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By Wilfred Ngwa, Dr. Asahngwa Constantine, Dr. Denis Foretia, Dr. Gobina RonaldDr. Charlotte Bongfen, Dr. Odette Kibu, Dr. Nkengafac Fobellah  (Pdf Version)

Since the first case of COVID 19 was made known worldwide in December 2019, the world as of November 10, 2020 had recorded over 51 million cases and over 1.2 million deaths [1]. The African continent as of the same date had recorded the lowest number of cases when compared the other continents of the world, with close to 2 million cases and over 45 thousand deaths [1]. Africa is therefore seen to contribute to about 3.7% of the global caseload and to about 3.6% of the global death roll [1,2,3]. Although some few countries in Africa such as South Africa, Morocco and Egypt are witnessing a surge in the number of COVID-19 cases, a drastic decline in the number of cases was observed in the months of July, August and September 2020 [4,5]. According to preliminary analysis by the African branch of the World Health Organization, Africans may be twice as likely to experience COVID-19 without any illness, compared with people in the rest of the world [6].

The trend of COVID 19 cases observed in Africa contrasts with several other parts of the world. Just the Unites States of America alone (as of November 10, 2020) had close the 6 times the number of cases and deaths recorded in the entire African continent [1]. This bulletin therefore seeks to explore possible reasons for the low number of COVID 19 cases and deaths observed in Africa when compared to other continents of the world.


1. Low Testing Levels and poor testing strategy

As shown in Figure 1, the testing level in Africa is still very low compared to other continents of the world [7,8]. Elsewhere, the testing strategy adopted by most African countries do not favour the identification of all cases. According to WHO Regional Director for Africa, Dr. Matshidiso Moeti, most African countries have focused on testing travellers, patients or contacts, and it is thus estimate that a significant number of cases are still missed [7].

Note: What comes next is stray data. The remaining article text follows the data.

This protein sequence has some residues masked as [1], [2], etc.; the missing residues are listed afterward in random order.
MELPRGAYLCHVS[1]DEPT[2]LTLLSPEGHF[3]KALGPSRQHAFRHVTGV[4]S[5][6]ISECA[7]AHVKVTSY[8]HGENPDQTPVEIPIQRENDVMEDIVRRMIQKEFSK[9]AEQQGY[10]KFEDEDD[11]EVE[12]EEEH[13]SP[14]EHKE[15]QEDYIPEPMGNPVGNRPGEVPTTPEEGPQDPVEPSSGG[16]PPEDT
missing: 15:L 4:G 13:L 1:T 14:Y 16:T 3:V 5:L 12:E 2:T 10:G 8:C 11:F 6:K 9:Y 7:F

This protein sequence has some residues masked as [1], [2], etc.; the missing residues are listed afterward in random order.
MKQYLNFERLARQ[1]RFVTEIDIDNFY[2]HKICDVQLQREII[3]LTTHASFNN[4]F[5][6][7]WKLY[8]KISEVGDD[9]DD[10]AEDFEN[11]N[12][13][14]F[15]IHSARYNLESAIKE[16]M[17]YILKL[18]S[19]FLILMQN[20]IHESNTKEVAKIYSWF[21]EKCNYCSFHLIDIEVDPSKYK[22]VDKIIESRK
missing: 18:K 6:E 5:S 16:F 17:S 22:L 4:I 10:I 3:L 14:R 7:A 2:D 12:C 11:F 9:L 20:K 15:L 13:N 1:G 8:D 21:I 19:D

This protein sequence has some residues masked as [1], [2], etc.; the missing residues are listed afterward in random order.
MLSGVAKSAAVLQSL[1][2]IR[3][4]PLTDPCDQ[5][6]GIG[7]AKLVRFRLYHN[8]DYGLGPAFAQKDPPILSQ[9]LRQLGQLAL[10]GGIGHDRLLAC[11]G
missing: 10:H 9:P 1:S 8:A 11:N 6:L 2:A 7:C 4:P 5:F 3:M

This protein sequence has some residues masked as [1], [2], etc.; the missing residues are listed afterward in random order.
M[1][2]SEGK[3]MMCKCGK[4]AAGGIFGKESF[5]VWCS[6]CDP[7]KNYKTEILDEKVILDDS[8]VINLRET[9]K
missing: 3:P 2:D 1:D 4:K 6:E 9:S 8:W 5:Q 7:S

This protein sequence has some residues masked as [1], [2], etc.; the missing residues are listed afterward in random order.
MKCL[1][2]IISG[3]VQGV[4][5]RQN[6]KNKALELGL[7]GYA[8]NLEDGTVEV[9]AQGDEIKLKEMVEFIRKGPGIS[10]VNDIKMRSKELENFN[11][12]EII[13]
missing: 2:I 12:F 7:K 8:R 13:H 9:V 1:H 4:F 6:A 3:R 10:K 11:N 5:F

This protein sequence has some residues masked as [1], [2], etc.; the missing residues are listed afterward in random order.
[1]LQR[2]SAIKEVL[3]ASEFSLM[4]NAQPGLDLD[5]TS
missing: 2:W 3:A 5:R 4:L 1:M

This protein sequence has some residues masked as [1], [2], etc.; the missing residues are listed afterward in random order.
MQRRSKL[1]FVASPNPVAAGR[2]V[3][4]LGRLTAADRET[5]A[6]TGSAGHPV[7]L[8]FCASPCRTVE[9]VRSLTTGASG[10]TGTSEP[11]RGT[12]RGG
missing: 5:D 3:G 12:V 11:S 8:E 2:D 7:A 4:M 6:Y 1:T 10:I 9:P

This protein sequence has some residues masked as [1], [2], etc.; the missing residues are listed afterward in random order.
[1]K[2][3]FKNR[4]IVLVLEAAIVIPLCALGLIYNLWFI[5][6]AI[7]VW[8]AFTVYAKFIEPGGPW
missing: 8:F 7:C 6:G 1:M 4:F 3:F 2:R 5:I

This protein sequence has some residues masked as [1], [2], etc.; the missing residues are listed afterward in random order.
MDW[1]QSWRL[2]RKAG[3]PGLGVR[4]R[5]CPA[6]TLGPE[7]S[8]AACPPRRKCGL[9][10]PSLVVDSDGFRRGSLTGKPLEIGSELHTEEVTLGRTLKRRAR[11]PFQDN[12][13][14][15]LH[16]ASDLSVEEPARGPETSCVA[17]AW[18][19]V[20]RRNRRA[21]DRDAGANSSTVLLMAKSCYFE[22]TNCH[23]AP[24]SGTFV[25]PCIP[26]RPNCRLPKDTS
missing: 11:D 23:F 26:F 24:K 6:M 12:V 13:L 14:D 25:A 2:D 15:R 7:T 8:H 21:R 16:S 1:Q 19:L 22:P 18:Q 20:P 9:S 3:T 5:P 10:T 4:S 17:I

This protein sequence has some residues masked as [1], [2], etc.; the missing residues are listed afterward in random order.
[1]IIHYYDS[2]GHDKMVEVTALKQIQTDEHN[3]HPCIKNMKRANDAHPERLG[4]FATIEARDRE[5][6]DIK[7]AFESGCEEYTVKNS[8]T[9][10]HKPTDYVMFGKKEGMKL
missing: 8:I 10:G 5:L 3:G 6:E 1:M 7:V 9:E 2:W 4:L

Figure 1: Total COVID 19 Tests per thousand by Continent as of 08-11-2020

Besides the low testing rates in Africa, there are wide variations in the COVID-19 testing rates across Africa the different African countries. According to data obtained from, “Our World in Data”, a UK-based project which collates COVID 19 information, only 16 African countries had data on testing for COVID 19 as of November 2, 2020 (meanwhile the first COVID 19 case in Africa was reported on February 14,, 2020) [8] Figure 2. While Luxembourg had a testing rate of 1752 tests per thousand (as of November 2, 2020), Morocco which had the highest testing rate in Africa as of the said date had a testing rate of 91 tests per thousand.

About half the countries on the African continent have a ratio lower than the threshold of doing at least 10 tests for every positive case recommended by the Africa CDC [7]. Even worse, in most countries, there’s insufficient data available on testing to know how much is being done [7,8].

Figure 2: Total COVID 19 Tests per thousand by Country in Africa of 02-11-2020

2. The Youthful Nature of Africa’s population

One of the most widely accepted reason accounting for the low number of COVID 19 cases observed in the African continent is the youthful nature of the population inhabiting the continent. As shown in Figure 3, the population pyramid for Africa suggests that only about 3.5% of Africans (compared to 19.1% Europeans) are over the age of 65 years which is the most affected age group in terms of illness and death from COVID 19 [9, 10].

Figure 3: Comparison of the Population pyramids for Africa and Europe

Africa’s most affected countries (South Africa, Morocco and Egypt) in terms of number of cases recorded have been found to have a higher proportion of people over the age of 65 years. South Africa has 5.5% of its population over the age of 65 years, Morocco 7.6% and Egypt 5.3% [10].

3. Cultural Practices in Africa towards aged persons.

The African culture has been found to be more inclusive of older persons. Older persons in Africa are commonly seen to live with their families instead of multi-residence housing facilities intended. Such facilities have proven to be extremely high-risk environments for transmission of COVID 19 [11]. The New York times at one point reported that, one third of all deaths came from nursing home residents and their workers [11].